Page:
History of the Atlantic Cable & Undersea Communications
Newfoundland-Azores High-Speed Duplex Cable (1928)
Newfoundland-Azores High-Speed Duplex Cable
Presented at the Winter Convention of the A.I.E.E., New York, N. Y., January 26-30, 1931
Synopsis: A description is given of the cable laid by the Western Union Telegraph Company in 1928 between Newfoundland and the Azores. The plan of this cable is unique in that it consists of a combination of non-loaded and loaded cable, the latter being tapered throughout certain portions. By means of this arrangement it has been possible to secure duplex or two-way operation at a speed of 1400 letters per minute in each direction. The general methods used in obtaining the duplex balance are described and the fundamental theory of the cable is given.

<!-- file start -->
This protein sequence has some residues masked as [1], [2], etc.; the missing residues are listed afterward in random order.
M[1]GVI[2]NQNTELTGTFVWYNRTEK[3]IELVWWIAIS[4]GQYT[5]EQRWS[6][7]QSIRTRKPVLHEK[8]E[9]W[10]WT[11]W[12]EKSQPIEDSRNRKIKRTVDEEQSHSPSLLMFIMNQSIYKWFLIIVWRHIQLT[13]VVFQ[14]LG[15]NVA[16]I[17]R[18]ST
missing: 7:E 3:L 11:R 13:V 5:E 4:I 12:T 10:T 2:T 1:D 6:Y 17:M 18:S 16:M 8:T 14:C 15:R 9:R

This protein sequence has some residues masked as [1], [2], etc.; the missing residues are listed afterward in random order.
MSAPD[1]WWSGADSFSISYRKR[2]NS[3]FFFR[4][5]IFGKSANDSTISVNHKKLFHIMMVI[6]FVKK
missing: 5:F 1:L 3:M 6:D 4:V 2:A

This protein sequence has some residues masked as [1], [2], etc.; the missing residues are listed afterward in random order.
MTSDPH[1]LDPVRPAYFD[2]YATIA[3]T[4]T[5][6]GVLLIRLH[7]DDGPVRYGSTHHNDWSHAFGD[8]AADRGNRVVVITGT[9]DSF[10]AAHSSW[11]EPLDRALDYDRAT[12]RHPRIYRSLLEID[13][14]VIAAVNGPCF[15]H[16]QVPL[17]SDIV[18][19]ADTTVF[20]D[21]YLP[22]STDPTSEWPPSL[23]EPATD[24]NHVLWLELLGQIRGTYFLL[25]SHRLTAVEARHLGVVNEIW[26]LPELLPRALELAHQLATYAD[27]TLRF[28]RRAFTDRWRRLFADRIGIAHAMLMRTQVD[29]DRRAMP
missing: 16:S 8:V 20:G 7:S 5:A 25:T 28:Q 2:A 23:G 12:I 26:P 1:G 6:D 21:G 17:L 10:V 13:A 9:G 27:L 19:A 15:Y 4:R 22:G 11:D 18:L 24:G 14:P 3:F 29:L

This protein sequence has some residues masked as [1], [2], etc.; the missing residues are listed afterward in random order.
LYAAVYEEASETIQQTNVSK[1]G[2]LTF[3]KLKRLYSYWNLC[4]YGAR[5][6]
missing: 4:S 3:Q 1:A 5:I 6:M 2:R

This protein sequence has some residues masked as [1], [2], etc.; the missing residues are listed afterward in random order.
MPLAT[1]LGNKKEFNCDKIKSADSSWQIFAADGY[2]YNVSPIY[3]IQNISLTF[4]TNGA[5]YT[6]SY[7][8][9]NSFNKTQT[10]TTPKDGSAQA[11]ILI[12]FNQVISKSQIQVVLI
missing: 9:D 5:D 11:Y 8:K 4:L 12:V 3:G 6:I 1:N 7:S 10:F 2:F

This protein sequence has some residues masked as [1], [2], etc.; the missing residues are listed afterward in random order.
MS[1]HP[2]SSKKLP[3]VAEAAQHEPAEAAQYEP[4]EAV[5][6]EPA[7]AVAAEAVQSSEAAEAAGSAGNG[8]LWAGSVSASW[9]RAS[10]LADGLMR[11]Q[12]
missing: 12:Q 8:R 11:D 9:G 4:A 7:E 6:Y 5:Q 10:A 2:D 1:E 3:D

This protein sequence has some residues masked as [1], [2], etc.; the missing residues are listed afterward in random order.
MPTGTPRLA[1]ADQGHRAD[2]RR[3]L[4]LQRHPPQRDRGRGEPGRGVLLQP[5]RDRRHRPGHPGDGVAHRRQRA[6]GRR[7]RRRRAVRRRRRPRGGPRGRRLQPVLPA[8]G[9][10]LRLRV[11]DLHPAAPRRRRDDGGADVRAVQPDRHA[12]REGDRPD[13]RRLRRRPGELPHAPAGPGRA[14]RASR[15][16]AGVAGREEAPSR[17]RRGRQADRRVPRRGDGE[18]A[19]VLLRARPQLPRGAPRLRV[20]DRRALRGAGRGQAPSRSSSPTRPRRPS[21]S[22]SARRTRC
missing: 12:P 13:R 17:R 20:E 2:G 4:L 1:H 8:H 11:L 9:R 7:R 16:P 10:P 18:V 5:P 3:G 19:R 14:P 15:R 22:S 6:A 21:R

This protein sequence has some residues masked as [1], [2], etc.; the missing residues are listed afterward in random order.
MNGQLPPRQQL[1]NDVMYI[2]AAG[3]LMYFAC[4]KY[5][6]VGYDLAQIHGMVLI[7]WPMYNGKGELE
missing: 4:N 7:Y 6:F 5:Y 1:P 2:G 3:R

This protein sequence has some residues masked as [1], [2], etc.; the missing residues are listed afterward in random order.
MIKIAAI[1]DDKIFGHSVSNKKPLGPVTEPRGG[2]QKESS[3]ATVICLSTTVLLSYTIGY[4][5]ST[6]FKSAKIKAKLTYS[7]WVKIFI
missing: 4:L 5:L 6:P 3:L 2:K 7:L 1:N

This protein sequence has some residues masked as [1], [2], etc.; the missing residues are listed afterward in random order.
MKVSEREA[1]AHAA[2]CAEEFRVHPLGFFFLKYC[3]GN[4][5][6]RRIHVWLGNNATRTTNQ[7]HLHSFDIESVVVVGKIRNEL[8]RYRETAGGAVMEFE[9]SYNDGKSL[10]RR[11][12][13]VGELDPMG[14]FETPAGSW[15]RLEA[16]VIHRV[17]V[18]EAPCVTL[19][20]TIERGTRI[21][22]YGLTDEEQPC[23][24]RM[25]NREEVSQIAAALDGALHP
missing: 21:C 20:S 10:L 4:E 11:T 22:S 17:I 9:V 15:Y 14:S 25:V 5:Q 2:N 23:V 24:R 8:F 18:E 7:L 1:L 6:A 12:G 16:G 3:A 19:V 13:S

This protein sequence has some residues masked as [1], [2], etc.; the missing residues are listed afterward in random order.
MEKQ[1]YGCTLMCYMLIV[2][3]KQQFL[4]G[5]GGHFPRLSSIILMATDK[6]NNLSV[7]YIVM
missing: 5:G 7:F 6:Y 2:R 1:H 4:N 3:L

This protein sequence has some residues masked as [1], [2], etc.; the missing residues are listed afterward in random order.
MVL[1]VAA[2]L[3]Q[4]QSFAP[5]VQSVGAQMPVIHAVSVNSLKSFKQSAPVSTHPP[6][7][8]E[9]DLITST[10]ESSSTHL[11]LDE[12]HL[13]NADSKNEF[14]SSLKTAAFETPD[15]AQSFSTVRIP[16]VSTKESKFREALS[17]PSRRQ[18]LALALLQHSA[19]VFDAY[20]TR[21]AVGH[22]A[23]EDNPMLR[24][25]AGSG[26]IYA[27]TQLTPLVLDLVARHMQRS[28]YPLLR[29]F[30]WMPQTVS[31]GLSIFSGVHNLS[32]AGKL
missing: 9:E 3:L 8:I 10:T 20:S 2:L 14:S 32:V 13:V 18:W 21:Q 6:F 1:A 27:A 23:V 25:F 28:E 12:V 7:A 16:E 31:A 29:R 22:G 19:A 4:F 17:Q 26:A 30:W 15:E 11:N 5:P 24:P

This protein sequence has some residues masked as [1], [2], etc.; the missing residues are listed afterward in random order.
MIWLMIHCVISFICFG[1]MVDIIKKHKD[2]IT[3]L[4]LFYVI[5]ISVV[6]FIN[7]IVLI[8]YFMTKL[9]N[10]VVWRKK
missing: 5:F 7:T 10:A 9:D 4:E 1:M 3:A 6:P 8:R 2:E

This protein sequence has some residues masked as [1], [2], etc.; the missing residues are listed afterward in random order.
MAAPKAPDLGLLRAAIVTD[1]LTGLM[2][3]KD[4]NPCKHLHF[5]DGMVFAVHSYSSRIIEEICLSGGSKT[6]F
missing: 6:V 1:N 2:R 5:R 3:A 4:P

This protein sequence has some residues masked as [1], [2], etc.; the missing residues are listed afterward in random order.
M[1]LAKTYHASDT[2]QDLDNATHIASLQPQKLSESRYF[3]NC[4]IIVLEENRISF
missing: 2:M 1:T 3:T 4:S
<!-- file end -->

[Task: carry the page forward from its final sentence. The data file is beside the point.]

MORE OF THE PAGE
In September 1928 the final splice was made in a submarine telegraph cable of a new type connecting Bay Roberts, Newfoundland, and Horta, Azores. This cable adds an important link to the transatlantic cable system of the Western Union Telegraph Company. From Newfoundland it is extended to New York by land line connections, and at Horta connections are made with German and Italian cables.
This cable combines the advantage of high-speed operation characteristic of the new continuously loaded cable, with the facility of duplex or two-way operation inherent in the old non-loaded type of cable. Tests have shown that a signaling speed of 1400 letters per minute cable code (42 cycles per second) simultaneously in both directions is now practicable, and the indications are that the ultimate duplex speed may be somewhat higher. If operated simplex, i.e., in one direction only, the speed is somewhat over 2500 letters per minute. The duplex speed is several times as high as any long cable has previously been duplexed, and provides the greatest message capacity of any existing trans-ocean cable.